17 July 2012
A collaborative creative project of comic proportions
iStockphoto has launched the Collective Comic Project at the WIRED Café at Comic-Con 2012 in San Diego. The collective will result in a digital comic created progressively by 10 iStock illustrators, to celebrate more than a decade of stock illustration sales and a revamp of iStockphoto's Feast, an online creative community.
While each illustrator will be able to illustrate a portion of the comic, the story itself is being driven by input from Comic-Con attendees and Feast members who have an opportunity to choose the story’s hero, villain, location, genre, love interest and problem by visiting the Feast site where they can vote on various components of the story.
"Deviants, misfits and non-conformists will have the chance to submit their own original ideas as well," notes a release. "The final concept for the comic will be driven by the most popular selections as well as any other suggestions that are simply too awesome or crazy to pass up."
Each illustrator (10 in total from around the world) will have seven days to create a set of panels and advance the story before the next artist takes over the following week. Illustrators where chosen based on skill level, style of work, and how active they are on iStock. During the 10 weeks, the artists will be "very active on the Feast site inspiring the community."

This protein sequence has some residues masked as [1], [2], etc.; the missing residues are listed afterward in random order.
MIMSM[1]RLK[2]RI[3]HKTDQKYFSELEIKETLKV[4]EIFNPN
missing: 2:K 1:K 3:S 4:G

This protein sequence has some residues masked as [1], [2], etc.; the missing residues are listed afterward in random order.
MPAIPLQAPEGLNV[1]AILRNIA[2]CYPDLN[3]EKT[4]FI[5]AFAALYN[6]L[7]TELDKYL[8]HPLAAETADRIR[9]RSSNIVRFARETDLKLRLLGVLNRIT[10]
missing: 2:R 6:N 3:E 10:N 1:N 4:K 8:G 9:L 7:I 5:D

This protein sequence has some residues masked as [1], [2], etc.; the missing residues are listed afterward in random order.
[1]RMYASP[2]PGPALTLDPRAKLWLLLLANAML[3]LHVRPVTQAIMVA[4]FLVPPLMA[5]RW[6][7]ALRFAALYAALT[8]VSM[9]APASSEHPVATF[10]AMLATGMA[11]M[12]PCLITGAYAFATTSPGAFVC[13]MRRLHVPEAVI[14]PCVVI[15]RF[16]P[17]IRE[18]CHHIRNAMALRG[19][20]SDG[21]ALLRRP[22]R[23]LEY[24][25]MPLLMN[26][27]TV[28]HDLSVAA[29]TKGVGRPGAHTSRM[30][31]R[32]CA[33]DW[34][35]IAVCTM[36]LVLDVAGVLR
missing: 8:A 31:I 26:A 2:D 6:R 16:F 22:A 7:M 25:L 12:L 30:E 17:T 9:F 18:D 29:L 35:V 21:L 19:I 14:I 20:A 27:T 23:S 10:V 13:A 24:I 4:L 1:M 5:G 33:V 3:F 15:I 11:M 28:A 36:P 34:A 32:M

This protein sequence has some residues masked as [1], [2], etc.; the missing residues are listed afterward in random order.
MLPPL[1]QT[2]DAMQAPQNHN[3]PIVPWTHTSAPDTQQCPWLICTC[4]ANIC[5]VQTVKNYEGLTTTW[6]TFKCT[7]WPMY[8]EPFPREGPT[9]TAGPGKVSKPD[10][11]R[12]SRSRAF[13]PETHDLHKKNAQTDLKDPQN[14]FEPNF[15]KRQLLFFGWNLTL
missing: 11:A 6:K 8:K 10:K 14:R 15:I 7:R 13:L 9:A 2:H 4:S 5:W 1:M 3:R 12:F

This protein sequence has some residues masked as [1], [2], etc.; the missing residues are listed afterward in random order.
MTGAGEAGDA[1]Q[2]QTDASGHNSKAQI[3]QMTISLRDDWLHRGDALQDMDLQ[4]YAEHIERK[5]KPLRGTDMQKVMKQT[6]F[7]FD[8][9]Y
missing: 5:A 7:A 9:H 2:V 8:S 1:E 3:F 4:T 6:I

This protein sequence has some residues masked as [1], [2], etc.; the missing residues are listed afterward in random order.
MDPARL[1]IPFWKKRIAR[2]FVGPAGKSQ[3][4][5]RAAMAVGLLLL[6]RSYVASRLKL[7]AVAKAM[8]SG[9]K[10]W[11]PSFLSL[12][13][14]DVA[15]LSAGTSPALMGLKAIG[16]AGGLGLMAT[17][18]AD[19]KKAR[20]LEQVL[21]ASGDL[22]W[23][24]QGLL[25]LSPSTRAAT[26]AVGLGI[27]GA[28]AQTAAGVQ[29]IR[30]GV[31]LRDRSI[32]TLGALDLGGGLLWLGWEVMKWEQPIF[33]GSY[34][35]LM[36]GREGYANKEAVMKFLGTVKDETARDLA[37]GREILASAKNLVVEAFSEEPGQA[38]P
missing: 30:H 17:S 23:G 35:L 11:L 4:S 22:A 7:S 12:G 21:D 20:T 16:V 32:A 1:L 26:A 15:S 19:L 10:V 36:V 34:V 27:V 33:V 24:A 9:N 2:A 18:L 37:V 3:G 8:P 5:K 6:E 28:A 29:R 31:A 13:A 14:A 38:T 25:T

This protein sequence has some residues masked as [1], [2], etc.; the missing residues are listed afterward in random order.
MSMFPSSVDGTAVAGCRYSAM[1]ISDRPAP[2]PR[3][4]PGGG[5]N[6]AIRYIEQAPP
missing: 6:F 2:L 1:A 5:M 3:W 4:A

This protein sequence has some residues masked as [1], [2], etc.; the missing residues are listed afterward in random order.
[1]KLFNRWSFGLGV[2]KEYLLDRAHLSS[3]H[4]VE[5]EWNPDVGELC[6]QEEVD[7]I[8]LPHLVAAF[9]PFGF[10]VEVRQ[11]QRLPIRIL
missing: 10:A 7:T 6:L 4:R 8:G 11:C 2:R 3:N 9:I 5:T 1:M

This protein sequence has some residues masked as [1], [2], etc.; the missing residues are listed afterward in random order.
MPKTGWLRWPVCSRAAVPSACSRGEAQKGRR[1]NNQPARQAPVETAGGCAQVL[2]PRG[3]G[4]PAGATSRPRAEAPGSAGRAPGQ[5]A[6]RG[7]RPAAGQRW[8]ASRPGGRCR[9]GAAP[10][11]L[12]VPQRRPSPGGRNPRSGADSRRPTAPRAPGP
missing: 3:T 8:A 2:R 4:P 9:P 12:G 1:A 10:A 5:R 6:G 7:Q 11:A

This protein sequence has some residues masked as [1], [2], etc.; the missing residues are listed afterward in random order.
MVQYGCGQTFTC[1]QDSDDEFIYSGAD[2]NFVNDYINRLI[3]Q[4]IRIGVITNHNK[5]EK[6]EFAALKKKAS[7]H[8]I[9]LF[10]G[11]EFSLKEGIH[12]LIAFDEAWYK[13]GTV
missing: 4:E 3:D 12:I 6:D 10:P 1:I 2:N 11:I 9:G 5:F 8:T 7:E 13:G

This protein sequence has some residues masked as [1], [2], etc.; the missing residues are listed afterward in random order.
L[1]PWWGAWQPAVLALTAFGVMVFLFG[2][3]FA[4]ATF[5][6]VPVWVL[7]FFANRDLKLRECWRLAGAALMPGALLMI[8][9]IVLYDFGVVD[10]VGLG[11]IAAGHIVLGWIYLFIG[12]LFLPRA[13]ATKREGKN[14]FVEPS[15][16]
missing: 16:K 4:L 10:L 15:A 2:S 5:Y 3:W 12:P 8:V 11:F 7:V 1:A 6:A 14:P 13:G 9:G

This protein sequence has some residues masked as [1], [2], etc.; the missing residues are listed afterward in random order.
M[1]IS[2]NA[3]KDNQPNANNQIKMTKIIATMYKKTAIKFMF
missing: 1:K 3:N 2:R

The four Canadians include Andre Jolicoeur (a.k.a. Doodlemachine), Boris Zaytsev (a.k.a. Borisz), Brett Lamb (a.k.a. Blamb), and Jayesh Bhagat (or just... Jayesh).
What's it like to illustrate a story created by the public?
"Input is great, it's much easier having someone else do the driving," noted Lamb of Toronto. "The challenge will be taking that user input and interpreting it in a way that the user may not have intended. A good surprise can be a lot of fun."
I work on tons of projects that have ridiculous deadlines."
Jolicoeur (in Stirling, ON) has never been part of a collective project quite like this one before, but does have some experience co-creating a drawing. "Colleagues and I have a hobby whereby we work on a single illustration as a team, each taking turns drawings parts of the scene until we agree it's complete," noted Jolicoeur, who doesn't think a collective comic will be a huge challenge. "I freelance full-time so I'm pretty used to having guidelines or instructions that I need to follow."
The tight time frame to complete their portion doesn't phase them either. "A whole week? That's not tight, that's luxury," noted Lamb. Added Jolicoeur: "I work on tons of projects that have ridiculous deadlines, which often pop up without warning and require me to quickly reschedule my life to make them possible."
The first panel will be uploaded on August 1. Each week the newest panel will be available on the site for viewing and public commentary, which may then be worked back into the story. The comic will be completed by the end of September, at which time it will be released for free on Feast with a chance of a print version depending on demand.
UPDATE: Check out completed pages of the comic here.
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